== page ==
Q: My son, a widower with two boys, ages 6 and 9, has just informed me that his 33-year-old girlfriend, “Karen,” is pregnant and due in five months. He started seeing her three months after his wife died, and they have been an item for eight months. She has been staying at his house every weekend and plans to move in with him soon.
Karen has never been married and has no children, so she will become a stepmom and a new mom in a short period of time. Neither my son nor Karen seems to realize how difficult it will be to bring a stepparent into this situation, especially with a new baby on the way. One of the boys will have to give up his bedroom when the baby arrives. I’m concerned that the boys will be overwhelmed by this, when they have not yet been able to effectively deal with the death of their mother.
I think this relationship has moved too fast and they are clueless about how all this will affect the boys. My son has told me I need to “get over it, it’s his life and his kids.” Is there anything I can do to help the boys process all of this and adjust to the new situation? — Wise Lady in the South
A: Nowhere in your letter have you mentioned that the boys are depressed or acting out. They probably like Karen or the relationship wouldn’t have lasted as long as it has.
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It appears that in trying to be helpful you may have come across as negative or judgmental. If that’s true, apologize to your son and suggest that if the adjustment becomes difficult for his boys, a family therapist could help to nip any problems in the bud. Then cross your fingers and hope it isn’t necessary.
Q: My husband and I have been married 10 years. Half of his family are smokers. Every year, there has been a family gathering at his dad’s house. Since the birth of my first child, smoking has become forbidden in that home.
This year, however, the party will be at the home of another, where smoking will be permitted. I can’t handle smoke. It gives me a sore throat, and I cough for a week after exposure. Because of my reaction and for the health of my children, I don’t want to attend. (When we get home we have to immediately shower and launder our clothing to get rid of the smell.)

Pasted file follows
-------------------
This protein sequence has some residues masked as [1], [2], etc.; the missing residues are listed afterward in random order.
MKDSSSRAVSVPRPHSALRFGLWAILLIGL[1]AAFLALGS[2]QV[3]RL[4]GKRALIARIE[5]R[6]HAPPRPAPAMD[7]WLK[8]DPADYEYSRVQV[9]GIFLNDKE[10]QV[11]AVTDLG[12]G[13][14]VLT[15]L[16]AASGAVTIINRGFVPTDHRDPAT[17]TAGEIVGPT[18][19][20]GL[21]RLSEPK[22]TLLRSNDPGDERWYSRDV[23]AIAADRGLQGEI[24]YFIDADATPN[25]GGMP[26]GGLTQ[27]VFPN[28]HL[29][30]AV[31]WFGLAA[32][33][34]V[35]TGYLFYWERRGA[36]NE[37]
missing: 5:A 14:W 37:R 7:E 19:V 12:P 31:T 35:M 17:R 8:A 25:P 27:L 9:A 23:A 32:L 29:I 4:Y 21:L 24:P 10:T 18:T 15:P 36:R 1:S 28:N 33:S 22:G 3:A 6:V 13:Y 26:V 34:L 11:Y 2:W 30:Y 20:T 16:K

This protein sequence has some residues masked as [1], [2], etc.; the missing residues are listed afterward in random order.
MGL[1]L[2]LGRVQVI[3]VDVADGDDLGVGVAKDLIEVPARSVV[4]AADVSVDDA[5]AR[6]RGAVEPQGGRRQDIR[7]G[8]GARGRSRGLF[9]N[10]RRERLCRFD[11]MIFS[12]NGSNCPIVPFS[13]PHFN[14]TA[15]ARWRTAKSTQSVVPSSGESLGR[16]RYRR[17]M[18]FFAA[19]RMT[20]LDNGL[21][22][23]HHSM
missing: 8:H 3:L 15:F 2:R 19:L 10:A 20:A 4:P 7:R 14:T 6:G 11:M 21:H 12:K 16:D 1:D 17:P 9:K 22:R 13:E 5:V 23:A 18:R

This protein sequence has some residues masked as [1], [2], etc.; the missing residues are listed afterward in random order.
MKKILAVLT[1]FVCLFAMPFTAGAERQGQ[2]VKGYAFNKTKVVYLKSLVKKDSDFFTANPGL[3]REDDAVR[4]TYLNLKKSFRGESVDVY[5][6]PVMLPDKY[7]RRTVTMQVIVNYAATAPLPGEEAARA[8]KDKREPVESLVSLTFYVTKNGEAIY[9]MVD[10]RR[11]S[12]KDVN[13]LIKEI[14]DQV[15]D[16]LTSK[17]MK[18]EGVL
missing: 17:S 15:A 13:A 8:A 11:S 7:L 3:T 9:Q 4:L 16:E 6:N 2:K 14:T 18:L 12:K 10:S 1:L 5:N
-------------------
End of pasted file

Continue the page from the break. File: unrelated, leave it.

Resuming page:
My husband is adamant that we SHOULD attend and bring the kids. He was raised around smoking and doesn’t see what the “big deal” is. What can I say or do to convince him not to force me and our children to be exposed to the health hazards of secondhand smoke? Am I being unreasonable because it’s only one night a year? — Hater of Smoking in West Virginia
A: I think so. Much as you might like to, you can’t raise your children in a bubble. I would hate to see you isolate your children from their aunts, uncles, cousins and any grandparents who are still alive during their once-a-year holiday celebration.
If you would prefer not to attend because you can’t stand the smell of the smoke, stay home. But do not prevent your children from knowing the family. Assuming they don’t have health issues, one evening of exposure to cigarette smoke shouldn’t be harmful.
Write Dear Abby at DearAbby.com or P.O. Box 69440, Los Angeles, CA 90069.